Emergency contraception or “the morning-after pills” is a type of birth control pill taken by women the following morning after unprotected sex when she suspects a ruptured condom or when she missed out on regular contraceptive pills. Emergency contraception is the SOS solution if any other birth control methods fail. It works by either blocking the hormones that promote conception or by delaying the ovulation cycle.
What are the types of Emergency Contraceptive pills?
The time duration between the pill consumption and intercourse determines the effectiveness of the emergency contraceptives. Depending on this time duration there are different types of Emergency Contraceptive.
Levonorgestrel or the Plan-B one-step emergency contraception pills, these pills contain the hormone levonorgestrel that can prevent pregnancy by either delaying the eggs maturation or by interfering in the fertilization of the eggs. Levonorgestrel is most effective when taken immediately, that is within 72 hours of having unprotected intercourse.
There is a non-hormonal drug like the ulipristal which works by blocking the hormones responsible for the conception. It can be consumed within 120 hours of unprotected sex.
What are the side-effects of Emergency Contraceptives?
Even though emergency contraceptive is safe, it should not be consumed regularly or replace the contractive pills or birth control pills. The emergency contraceptive pills are very strong and can meddle with the normal hormonal cycle of the body.
Therefore, regular use can result in various side effects like: Abnormal vaginal bleeding: Bleeding for 2-3 days is normal after the pills but more than three days can be a sign of a severe health issue and requires immediate medical attention. This is one of the common side effects of consuming an emergency contraceptive pill.
Nausea and headache: A few women experience nausea, headache, vomiting, causing dehydration. If these symptoms last for a long time (over two days), then it is best to ask your gynaecologist for more information.
Severe abdominal pain: This is the most common side effect of popping an emergency contraceptive pill. The stomach can feel tender and painful to touch, and this can lead to constipation and fatigue.
Interference with other medication: It is best to ask gynaecologist before opting for these pills if you are taking medicines for epilepsy, tuberculosis, fungal infections, or HIV since these medications affect the functioning of these pills and vice versa.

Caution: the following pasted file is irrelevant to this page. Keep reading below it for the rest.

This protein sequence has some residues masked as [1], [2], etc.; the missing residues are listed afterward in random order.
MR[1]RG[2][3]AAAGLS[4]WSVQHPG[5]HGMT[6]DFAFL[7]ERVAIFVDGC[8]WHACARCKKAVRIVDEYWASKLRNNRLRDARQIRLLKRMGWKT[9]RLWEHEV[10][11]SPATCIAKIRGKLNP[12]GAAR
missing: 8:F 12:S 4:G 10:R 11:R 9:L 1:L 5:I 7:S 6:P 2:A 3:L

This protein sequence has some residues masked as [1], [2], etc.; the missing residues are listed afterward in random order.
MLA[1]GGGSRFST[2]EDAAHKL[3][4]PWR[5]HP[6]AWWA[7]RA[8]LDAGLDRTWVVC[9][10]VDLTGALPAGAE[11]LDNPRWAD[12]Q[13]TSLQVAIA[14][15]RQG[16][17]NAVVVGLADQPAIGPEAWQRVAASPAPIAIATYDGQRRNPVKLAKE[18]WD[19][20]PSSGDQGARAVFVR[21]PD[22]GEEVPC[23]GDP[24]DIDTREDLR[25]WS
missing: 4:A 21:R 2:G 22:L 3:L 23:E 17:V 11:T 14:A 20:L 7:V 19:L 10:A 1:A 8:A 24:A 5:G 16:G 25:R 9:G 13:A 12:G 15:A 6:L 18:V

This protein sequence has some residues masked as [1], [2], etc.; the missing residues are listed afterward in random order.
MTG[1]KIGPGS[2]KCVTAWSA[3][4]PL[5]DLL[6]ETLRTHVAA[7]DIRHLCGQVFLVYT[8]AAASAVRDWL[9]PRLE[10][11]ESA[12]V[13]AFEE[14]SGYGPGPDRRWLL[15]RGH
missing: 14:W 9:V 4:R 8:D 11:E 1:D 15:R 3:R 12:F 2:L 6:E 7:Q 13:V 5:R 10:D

Interference with the menstruation cycle: Changes in the menstruation cycle has been observed in women who consume emergency pills. Therefore, search for “gynaecologist near me” on the web and go for a quick visit to know better.
Does the Emergency Contraceptive pill affect the menstruation cycle?
Well, yes! Careful studies have shown that women who use emergency contraceptive pill either get their periods 3–4 days early or later than the actual date. Not just this, about 13–14% of women experience excruciating painful menstruation cramps. The World Health Organization has announced levonorgestrel as the gold standard in hormonal emergency contraception (EC). It is a safe method of emergency contraception, but changes in the menstruation pattern have been observed in women who consume the pill.
The menstrual cycle of women is generally by a mean interval of 28 days between the two menses. A careful study based on the menstrual cycle regularity showed that there is a change in the cycle length (+/− 2 days) and menstrual period duration (+/− 1 day) in women who have taken the EC pills. This change in the cycle is due to the hormonal change that is brought about by the pill. When or at what stage of ovulation the pill is taken determines the changes in the women’s monthly cycle.
Few of the changes that studies concluded are:
If the emergency contraceptive pill is consumed at one time in the first three weeks of the monthly menstrual cycles, it was observed that the periods came much sooner than expected.
If the EC pill is consumed in the fourth week of the cycle, it was observed that the periods came in the usual time, but lasted for longer than average.
If the emergency contraceptive pill is consumed (at one time) within two days before or after ovulation, then no significant changes were observed.
If the periods are delayed for more than a week or more, then please take a pregnancy test to confirm if the EC pills were effective or not.
Apart from the pills, there is an Intrauterine Device (IUD). Insertion of the IUD also prevents pregnancy by preventing implantation of the fertilized egg for 5 to 7 days after unprotected sex. You can learn more about it by consulting it with your healthcare specialist. Therefore, if you are experiencing any such changes, kindly visit the nearest doctor!